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Are low carb diets effective for sports performance?

It’s been five years since we spoke with Professor Louise Burke about low-carb diets for sports and we ask her if anything has changed.

Professor Louise Burke OAM PhD APD is Chair of Sports Nutrition at Australian Catholic University and has nearly 40 years of experience with elite athletes. She was Head of Sports Nutrition at the Australian Institute of Sport (AIS) from 1990 to 2018 and continues at the AIS as Chief of Nutrition Strategy. 

Has the low-carb, high-fat (LCHF) trend in sports nutrition fizzled out or is it still going strong? 

The most recent cycle of the LCHF diet in sports nutrition started in about 2012, so it’s definitely peaked and is on the downward trend but a decade is a long time in the life of a popular dietary idea.  This is the third time I’ve seen a wave of interest in high fat diets (in different versions and different sales pitches) in my dietetic career, but this time it’s been a more emphatic campaign. 

Why do you think this is?

I think we can blame the power and reach of modern social media for this. Any cycle usually starts with a surge of interest from strong influencers within both the science and lifestyle communities, and this time, both groups had their platforms amplified by social and lay media. The next phase involves a race between researchers to test out some of the claims and industry to monetise the interest - new books and education opportunities to spruik it, and new restaurant menus and food products to allow people to bring the diet to their own food environment.  While this promotes the interest and the uptake of the diet in the first instance, I think it eventually leads to its downfall.  Some of this is because the information about the diet and its marvellous benefits are often oversimplified and generalised.  Without the nuances, many people who take it up don’t do it properly or don’t have the characteristics to which it might be best targeted.  While the loudest voices proclaiming the benefits still make most of the noise, the growing experience is that it doesn’t achieve miracles.  The high-performance marathon runners and their sports science team discover, by trial and error or by reading the emerging studies, that there’s a sound biochemical/physiological roadblock to the use of fatty acids and ketone bodies to fuel an Olympic marathon.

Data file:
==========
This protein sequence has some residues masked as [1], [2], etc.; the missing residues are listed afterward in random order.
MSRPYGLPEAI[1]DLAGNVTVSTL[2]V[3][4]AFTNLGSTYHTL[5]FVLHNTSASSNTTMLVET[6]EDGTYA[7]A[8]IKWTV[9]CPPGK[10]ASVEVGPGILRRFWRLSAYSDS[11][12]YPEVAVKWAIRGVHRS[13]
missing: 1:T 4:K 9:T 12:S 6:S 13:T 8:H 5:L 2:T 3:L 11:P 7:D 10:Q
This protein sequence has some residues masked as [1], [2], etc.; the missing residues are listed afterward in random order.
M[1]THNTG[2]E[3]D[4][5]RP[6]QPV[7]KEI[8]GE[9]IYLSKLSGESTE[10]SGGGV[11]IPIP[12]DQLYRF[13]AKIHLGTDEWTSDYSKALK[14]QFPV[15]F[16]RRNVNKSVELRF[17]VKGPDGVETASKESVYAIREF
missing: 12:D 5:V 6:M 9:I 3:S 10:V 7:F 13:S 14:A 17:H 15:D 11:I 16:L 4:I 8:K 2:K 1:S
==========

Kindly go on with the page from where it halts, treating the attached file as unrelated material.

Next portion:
It’s been five years since we last interviewed you about whether the LCHF diet for sport was all hype, based on your published review at the time. Has anything changed?

(Last time Professor Burke said her review concluded that there is no new evidence that high fat diets improve performance across the range of sports in which athletes need to be able to work at high intensities/speeds/power outputs, even if it is only for a small but crucial part of the event.)   

Since our last review, we’ve done many complex studies with elite athletes to test out whether we’d missed any of the claimed benefits of the low carb high fat diet in our previous work.  The iteration of the diet that we studied in the early 2000s was carbohydrate-reduced rather than carbohydrate-restricted and ketogenic.  So, this time we followed the new dietary principles of < 50 g of carbs per day.  Our findings reinforced the concept that it is difficult to fuel high-intensity endurance events with fat, and that the ketone bodies don’t seem to provide a significant fuel source for the muscle.  

And we rediscovered one of the limitations to fat-adapted sports performance – that fat requires a greater amount of oxygen to produce energy/power/speed etc.  So that even if you can adapt your muscle to be a great fat oxidiser, there is a limit to the intensity of exercise that it can support due to the required oxygen supply.  Carbohydrate oxidation can produce energy more economically and has an oxygen-independent pathway.  We followed up by testing out lots of models to try to periodise LCHF with an additional fuel source to make up for its energy ceiling.  We restored glycogen, we provided carbs during exercise, and we experimented with ketone ester supplements.  But no strategy could reverse the impaired performance of sports conducted at ~80% maximal aerobic capacity and above associated with the LCHF diet. 

Are there any sports for which keto might be helpful?

The best opportunity for the keto diet in sports/exercise involves scenarios of prolonged low-moderate intensity exercise in which fat oxidation can meet the required rate of fuel production.  Even more so for situations or individuals who can’t consume carbohydrate during the event to sustain a muscle which prefers to burn carbohydrates – for example, self-supported treks or individuals who have gastrointestinal problems during exercise.

The Commonwealth Games are heading to Brisbane in 2032. Do you think there will still be debate about carbohydrates in sports performance then? What are your predictions for the future when it comes to the science of Sports nutrition? 

There will always be debates about carbs, and I hope there will always be evolution of our knowledge and practice.  I think the new frontiers will embrace more nuance – periodising nutrition according to specific workouts and differences in our unique needs and characteristics.  I hope there will be more research about the specific needs of female athletes – they are underrepresented in every theme of sports nutrition research.

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